Laura Kasinof freelance print journalist

I’m based in Berlin right now and am 30 years old. While I used to cover conflict directly, now I try to find stories about people who live on the margins of society, who are taken advantage of by political systems or free markets. These may be in hostile places. They may not. I like doing Dont-Be-Afraid-of-the-Bullets-Laura Kasinofstories that aren’t at the top of the news agenda and aren’t what everyone else is doing.

I really stumbled into conflict journalism, more than most others, I would say. I studied Arabic in university and was working as a journalist in the Middle East after college, but it was unplanned, it was just something to do to make money as a young adult. But I loved it. Then, I moved to Yemen to work as a journalist there when the Arab Spring broke out and the subsequent war in Yemen. I was one of the few journalists in Yemen at the time so began covering the protests and conflict there for the New York Times. I quickly became addicted to the story and the excitement of being in a place where so much feels like it’s changing so quickly. I enjoyed covering conflict, mostly. But now that I’ve had time to step back and reflect on my time in Yemen, I think it’s better to not ‘stumble into‘ conflict journalism and rather I try to make consciences choices about when to report in violent places. I have participated in RISC safety training and is a member of the Frontline Freelance Register.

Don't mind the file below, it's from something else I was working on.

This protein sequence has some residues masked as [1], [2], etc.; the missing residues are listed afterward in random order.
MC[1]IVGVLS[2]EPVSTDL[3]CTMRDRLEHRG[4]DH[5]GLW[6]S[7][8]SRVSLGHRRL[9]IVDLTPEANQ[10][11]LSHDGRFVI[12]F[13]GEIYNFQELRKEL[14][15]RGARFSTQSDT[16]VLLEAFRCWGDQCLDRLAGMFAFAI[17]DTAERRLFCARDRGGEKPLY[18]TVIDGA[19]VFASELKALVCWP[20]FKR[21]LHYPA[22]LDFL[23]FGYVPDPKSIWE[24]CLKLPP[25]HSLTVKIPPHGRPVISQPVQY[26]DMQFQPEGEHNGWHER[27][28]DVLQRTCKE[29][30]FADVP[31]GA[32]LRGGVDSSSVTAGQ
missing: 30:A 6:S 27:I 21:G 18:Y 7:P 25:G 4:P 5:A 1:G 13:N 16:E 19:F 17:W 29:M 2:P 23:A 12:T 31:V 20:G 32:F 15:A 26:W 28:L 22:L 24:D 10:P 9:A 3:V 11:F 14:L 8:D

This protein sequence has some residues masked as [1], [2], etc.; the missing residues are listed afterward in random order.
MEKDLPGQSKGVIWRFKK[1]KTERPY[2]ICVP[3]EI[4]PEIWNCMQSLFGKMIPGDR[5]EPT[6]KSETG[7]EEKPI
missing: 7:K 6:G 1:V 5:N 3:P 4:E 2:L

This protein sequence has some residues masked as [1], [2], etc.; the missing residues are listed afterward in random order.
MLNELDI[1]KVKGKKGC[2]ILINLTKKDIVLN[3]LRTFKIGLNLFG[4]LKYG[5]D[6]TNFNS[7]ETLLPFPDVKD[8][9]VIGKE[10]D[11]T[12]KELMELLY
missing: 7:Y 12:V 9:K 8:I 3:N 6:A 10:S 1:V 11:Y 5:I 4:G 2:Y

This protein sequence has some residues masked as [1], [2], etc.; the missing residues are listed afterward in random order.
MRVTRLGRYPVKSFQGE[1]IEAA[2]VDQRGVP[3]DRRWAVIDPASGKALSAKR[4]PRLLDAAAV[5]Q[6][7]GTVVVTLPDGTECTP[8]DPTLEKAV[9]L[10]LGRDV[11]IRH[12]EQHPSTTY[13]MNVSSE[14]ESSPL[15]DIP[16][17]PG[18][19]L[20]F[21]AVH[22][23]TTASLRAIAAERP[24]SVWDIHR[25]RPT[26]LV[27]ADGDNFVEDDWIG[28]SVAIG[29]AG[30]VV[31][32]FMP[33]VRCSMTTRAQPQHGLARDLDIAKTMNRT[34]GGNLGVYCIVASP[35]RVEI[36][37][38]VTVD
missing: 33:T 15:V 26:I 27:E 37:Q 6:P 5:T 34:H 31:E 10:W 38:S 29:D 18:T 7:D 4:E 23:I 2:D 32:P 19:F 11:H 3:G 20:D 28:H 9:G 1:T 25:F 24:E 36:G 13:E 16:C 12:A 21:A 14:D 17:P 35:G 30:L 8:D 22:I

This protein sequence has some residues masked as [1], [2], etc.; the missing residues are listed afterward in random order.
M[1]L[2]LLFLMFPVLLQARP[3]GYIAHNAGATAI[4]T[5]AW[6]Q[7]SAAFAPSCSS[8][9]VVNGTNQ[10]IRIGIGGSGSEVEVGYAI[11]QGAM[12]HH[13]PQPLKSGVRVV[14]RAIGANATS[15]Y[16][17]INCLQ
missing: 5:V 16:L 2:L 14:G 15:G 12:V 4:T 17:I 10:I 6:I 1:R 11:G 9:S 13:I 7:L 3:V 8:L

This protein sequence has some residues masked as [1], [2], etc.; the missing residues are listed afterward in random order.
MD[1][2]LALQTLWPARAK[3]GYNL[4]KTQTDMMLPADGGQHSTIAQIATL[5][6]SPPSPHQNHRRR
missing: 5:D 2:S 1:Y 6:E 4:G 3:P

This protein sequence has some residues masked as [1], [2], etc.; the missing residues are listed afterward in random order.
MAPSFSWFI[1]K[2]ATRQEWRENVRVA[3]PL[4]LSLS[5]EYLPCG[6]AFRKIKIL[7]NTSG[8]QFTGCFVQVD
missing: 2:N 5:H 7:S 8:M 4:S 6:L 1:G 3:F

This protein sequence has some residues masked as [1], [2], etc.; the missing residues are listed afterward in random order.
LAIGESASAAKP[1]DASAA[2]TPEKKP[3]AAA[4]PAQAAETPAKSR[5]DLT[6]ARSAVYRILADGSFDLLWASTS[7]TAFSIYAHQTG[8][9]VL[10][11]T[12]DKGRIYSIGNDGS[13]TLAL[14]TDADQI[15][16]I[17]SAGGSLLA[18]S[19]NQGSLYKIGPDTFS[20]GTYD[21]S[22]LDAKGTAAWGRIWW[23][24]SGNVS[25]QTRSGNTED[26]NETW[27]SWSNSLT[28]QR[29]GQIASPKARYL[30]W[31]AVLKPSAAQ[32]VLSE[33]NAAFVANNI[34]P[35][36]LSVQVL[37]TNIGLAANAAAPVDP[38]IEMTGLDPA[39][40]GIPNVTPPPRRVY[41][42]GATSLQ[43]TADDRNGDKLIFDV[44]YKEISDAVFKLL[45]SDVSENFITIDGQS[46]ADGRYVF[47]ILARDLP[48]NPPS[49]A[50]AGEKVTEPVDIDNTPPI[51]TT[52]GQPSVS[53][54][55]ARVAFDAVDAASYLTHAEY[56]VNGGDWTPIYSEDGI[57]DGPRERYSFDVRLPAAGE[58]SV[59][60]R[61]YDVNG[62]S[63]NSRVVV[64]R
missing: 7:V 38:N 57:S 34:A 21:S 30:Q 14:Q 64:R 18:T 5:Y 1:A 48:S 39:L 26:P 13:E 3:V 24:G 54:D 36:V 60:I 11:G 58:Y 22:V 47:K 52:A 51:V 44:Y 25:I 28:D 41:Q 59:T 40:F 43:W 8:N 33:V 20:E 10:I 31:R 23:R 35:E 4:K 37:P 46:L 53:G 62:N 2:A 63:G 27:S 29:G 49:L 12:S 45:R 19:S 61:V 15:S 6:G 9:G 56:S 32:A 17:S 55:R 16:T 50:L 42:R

What are the item(s) you can’t survive without in the field?

Ha, I’m a print journalist, so just my notebook! But I’ve managed to do without that a few times as well by finding scrap paper at the last minute. Other than that, the perfect sized bag or backpack for carrying notebooks, etc, but I still haven’t found that yet.

What makes your approach different to getting attention from editors?

I’ve written a book, Dont’ Be Afraid of the Bullets, so that normally helps get their attention.

Describe that item you carry around with you all the time and never use.

A real recorder. I normally just use my phone to record, but I still always bring it.

What kind of conflict zone training do you have? Have you taken a HET course?

I have no conflict zone training other than RISC safety training and I did that after I left Yemen.

How do you measure risk and how do you protect yourself?

Well, my aversion to risk has changed. I used to dive head first into most situations as long as I understood that I was not going to be targeted, for example, in Yemen, no one had an interest in targeting someone who was obviously foreign so I wasn’t too worried. Now I take a lot of precautions in situations that aren’t as dangerous. I let people know my whereabouts, which was a mistake I always used to make that has landed me in trouble in the past. I also don’t go running into danger anymore.

Describe your most rewarding career moment.

Getting stories in the New York Times about Yemeni culture that only tangentially had to do with protests and war. For example, I wrote a story about how Yemenis deal with government collapse because of binding ties of tribalism. I was proud of that.

Tell us about your most recent assignment or work.

I am currently in Lebanon to produce a series of stories for the Guardian’s Modern-Day Slavery series.

More from Laura:

Website: laurakasinof.com

On Twitter: @kasinof

Facebook: Don’t Be Afraid of the Bullets

Instagram: @laura.kasinof

http://harpers.org/blog/2015/06/inshallah/

http://magazine.good.is/features/lebanon-kafala-domestic-workers-union